A flow hood is essential laboratory equipment that can help in particle contamination. A laminar airflow system refers to a system that blows air at the same speed and direction. There will not be any cross-over of air flow with such systems. On the other hand, you can also find turbulent flow hoods. As the name suggests, such equipment create swirling airflow in random direction. In laboratory, there are many contamination sensitive items. From virus samples to radioactive materials, all such critical things in laboratories need to be protected from contamination. For protection of these items from contamination, you need laminar flow hood.
Types of Flow Wall Modules
You can find two types of flow wall modules in various laboratories. The commonest type is known as horizontal flow wall module. The module is attached forward from a filter positioned behind the work surface. The other type of flow wall module is called vertical airflow module. In such systems, you will find the module attached downward from a filter positioned above the work surface. Depending on several factors, a flow wall module has been selected for a laboratory. Some of these factors are clearance requirements, work surface design, operator safety, process location, etc. In the following section, you will find features and other details of different types of flow wall modules.
Horizontal Flow Wall Module
A horizontal flow wall module provides horizontal air flow source that is required for different kinds of enclosure and tunnels systems in laboratories. In modern laboratories, you will find multiple flow wall modules that are stacked side by side. As the name suggests, horizontal flow wall modules provide a horizontal airflow source. Such flow module is ideal for most of the laboratory enclosures and tunnel systems.
For a vertical flow hood, work surface becomes an obstacle in most cases. With a rod-top or surface, air stream passes seamlessly through the hood. However, such rod-top design is problematic for handling liquid substances. If you are working with liquid or small parts, you need to go for the horizontal air flow module. Some of the pros and cons of the horizontal flow wall modules are discussed in the following section of this article.
In horizontal airflow module, the laminar airflow remains parallel to the work surface. Hence, it can easily eliminate the turbulent effect of the vertical airflow that creates conflict with the perpendicular work surfaces.
Sterile equipment and materials are easier to position with the horizontal airflow module. The work surface remains closer to the filter face. As a result, it gives protection from contaminants.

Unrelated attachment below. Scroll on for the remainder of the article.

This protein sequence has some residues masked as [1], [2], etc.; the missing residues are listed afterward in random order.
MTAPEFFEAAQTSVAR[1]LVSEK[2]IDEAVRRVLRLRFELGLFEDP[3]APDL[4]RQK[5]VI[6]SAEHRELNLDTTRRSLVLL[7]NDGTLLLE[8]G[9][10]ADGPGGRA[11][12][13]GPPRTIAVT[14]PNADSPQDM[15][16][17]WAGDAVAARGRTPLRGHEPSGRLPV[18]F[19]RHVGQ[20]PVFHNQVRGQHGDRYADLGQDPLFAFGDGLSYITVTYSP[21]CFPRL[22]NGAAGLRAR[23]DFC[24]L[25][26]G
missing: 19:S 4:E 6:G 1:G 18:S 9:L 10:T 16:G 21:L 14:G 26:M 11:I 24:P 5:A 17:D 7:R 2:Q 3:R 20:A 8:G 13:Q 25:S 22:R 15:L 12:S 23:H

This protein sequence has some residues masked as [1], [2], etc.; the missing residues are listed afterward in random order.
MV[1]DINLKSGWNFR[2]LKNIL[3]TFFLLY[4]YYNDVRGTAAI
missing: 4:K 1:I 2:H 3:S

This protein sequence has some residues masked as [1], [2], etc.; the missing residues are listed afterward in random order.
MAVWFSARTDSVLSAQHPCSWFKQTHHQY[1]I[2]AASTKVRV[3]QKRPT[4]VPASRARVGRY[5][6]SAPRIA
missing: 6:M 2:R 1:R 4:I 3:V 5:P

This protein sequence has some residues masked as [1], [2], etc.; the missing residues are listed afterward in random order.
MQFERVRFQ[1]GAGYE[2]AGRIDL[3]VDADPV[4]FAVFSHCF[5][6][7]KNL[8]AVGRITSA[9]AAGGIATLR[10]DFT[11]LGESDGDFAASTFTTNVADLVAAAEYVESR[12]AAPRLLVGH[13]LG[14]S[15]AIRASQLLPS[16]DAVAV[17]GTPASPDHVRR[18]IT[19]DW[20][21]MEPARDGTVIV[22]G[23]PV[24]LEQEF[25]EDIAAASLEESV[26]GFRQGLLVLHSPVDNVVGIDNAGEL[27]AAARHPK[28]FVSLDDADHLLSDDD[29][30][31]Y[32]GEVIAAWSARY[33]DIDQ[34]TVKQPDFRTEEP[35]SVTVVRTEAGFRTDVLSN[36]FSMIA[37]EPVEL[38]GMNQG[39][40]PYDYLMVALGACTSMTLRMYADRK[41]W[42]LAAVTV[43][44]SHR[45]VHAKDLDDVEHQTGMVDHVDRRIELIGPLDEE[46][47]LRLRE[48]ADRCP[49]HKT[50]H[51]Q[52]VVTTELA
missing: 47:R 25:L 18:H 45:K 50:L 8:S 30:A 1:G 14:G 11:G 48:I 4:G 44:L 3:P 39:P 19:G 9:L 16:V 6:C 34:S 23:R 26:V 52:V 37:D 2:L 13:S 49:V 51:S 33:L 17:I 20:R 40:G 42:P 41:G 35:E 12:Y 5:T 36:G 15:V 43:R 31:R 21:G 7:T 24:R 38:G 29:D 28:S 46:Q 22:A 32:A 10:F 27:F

With horizontal flow modules, you will find hand and gloves will face lesser chance of being contaminated. They remain downside of the sample, and that is why chance of contamination becomes lower.
For such airflow module, minimal efforts in maintenance are required. You need to change the filter periodically. Nevertheless, you may need to reposition the hood for rear access at times.
Handling large samples with such airflow module is a difficult thing. Large samples can obstruct the laminar airflow. As a result, there is a high chance for contamination of the downstream samples.
Using the horizontal airflow module with sash is highly recommended. If sash is not there, it can blow the fumes. Moreover, it can also blow the powder into the face of the operator. So, it becomes risky to handle without sash.
Vertical Laminar Flow Hoods
Apart from horizontal flow wall modules, you can also find vertical flow wall modules. In this module, you will find the fans and filters positioned on the ceiling of the device. It directs the laminar flow downward. As a result, it reinforces gravity to sweep away the small particles out of the enclosure. Due to such design, particles may get accumulated at the bottom of the enclosure.
Minimal floor space is required. Hence, such design is suitable for small labs.
Filters are easy to access, as they are attached on the top.
Lesser chance of cross-contamination.
Air does not blow directly in direction to the operator.
Step ladder may be required for overhead servicing, cleaning, and filter changing.
No items can be placed at the top, as that will restrict airflow.
Vertical design increases the turbulent effects.
So, these are some of the basic things that you need to know about laboratory flow wall modules.
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